This time around a series of improvisational pieces were performed, filmed and edited.
The “Eli E and Kelly B Sessions” proved to maintain, if not improve upon, the oddity, absurdity, and bizarro visual imagery of their cinematic collaboration history.

Here are the completed sessions:

“You Can’t But We Can” is a sequel of sorts to an earlier performance between Eli E and Kelly B called INCHWORM . This time around “the band” expands a bit while the sounds improve.

Kelly B brings back his character JIMMY for this brief trigger piece. Eli plays Jimmy’s pink colored seizure.

The two turn to brutally subjecting the viewer with an 11 minute aurora of audio “sound healing”. Theta Brain Wave Therapy.

Kelly B. performs a shop-vac solo:

Apparently, Eli E. underwent a “screen test” for an upcoming production slated for 2013.

Some avant garde penis enlargement commercials were also filmed, but were quickly banned from YouTube and 5 other video sharing websites.

New Harmony Korine Film (Free on YT) : THE FOURTH DIMENSION

Korine is one of three directors in this ‘feature trilogy’ which was released on YouTube a few days ago. Watch below.

The début release by Grolsch Film Works and VICE Films brings together an immersive trilogy by Harmony Korine, Alexsei Fedorchenko and Jan Kwiecinski. The three filmmakers have created three unique stories that offer up their vision of this higher plane of existence, the Fourth Dimension. Each filmmaker takes his character on a journey that changes the way they see the world and themselves. And each filmmaker will offer a different perspective on what the Fourth Dimension is.

The Ray Carney Absurdity Pt.2 – PETITION POSTED

Following up on a previous post regarding film professor and independent art film supporter Ray Carney and his hoarding of filmmaker Mark Rappaport’s film prints, a brand new petition emerges which moves the matter even more action orientated forward into the public internet realm, encouraging all to sign who want to show support for an artist who has become the victim of an “inside job”.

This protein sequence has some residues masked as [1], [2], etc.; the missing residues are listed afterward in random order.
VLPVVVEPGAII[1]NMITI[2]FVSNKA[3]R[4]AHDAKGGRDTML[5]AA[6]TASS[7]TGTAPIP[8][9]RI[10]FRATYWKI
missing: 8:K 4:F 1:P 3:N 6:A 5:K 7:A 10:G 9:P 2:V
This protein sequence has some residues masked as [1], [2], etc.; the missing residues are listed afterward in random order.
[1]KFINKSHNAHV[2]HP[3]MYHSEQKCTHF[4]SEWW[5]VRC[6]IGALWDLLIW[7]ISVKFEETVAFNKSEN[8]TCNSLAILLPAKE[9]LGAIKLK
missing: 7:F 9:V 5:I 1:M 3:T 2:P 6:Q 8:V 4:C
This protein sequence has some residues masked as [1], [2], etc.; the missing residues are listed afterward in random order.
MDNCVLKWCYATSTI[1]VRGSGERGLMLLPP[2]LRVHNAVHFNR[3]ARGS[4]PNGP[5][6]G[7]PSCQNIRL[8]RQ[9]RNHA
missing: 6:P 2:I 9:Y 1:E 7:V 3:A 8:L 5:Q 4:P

from the petition:

This is an appalling situation which we demand Carney rectify by returning to Mark Rappaport all of his materials. This is especially shocking in the so-called “independent” film world in which people struggle for years to make films, with very little if any recompense.

To see and/or sign the petition, go HERE.


Damon Packard has a new absurdist film out called FOXFUR, which premiered in late July at the Egyptian Theater in Hollywood, and is now available on DvD.

Foxfur takes place in current day Los Angeles and features the main character, Foxfur, a young woman seemingly caught in between alternate realities, eventually learning that the world ended in 1982.

But first there’s a manic rush to get to a new age bookstore to find some answers regarding rumors about the fate of real life UFO heavyweight Billy Meier and alien conspiracy theorist Richard Hoagland.

Absurdist conflicts occur as Foxfur’s friend, Khris played excellently by Khris Kaneff, attempts to drive her to the bookstore in his running out of gas van, yet goes through a tension building series of mishaps and missteps along the way.

Packard is best known for his masterpiece REFLECTIONS OF EVIL from 2002. Since then he’s created a vast number of works from short vignettes to longer pieces like the Untitled Star Wars Mockumentary (2003) and Tales of the Valley of the Wind (2009), two very different works.

FOXFUR marks a return to more of a, long awaited, Reflections style film, only this time with a fraction of the budget as the “finished” film reflects.

It’s a botched film as Packard likely recognizes, but as viewers and fans of Damon’s work will recognize going in, it’s a Packard picture, and only Packard can make a botched piece of cinema, actually work and work well.

Foxfur treads those outer boundaries of “working well” as a finished narrative work and I would guess it probably came out to be some bastard cousin of the originally intended script. But there’s a lot of great scenes and a lot of good well performed absurdist acting; it’s still a great watch, it’s still a Packard.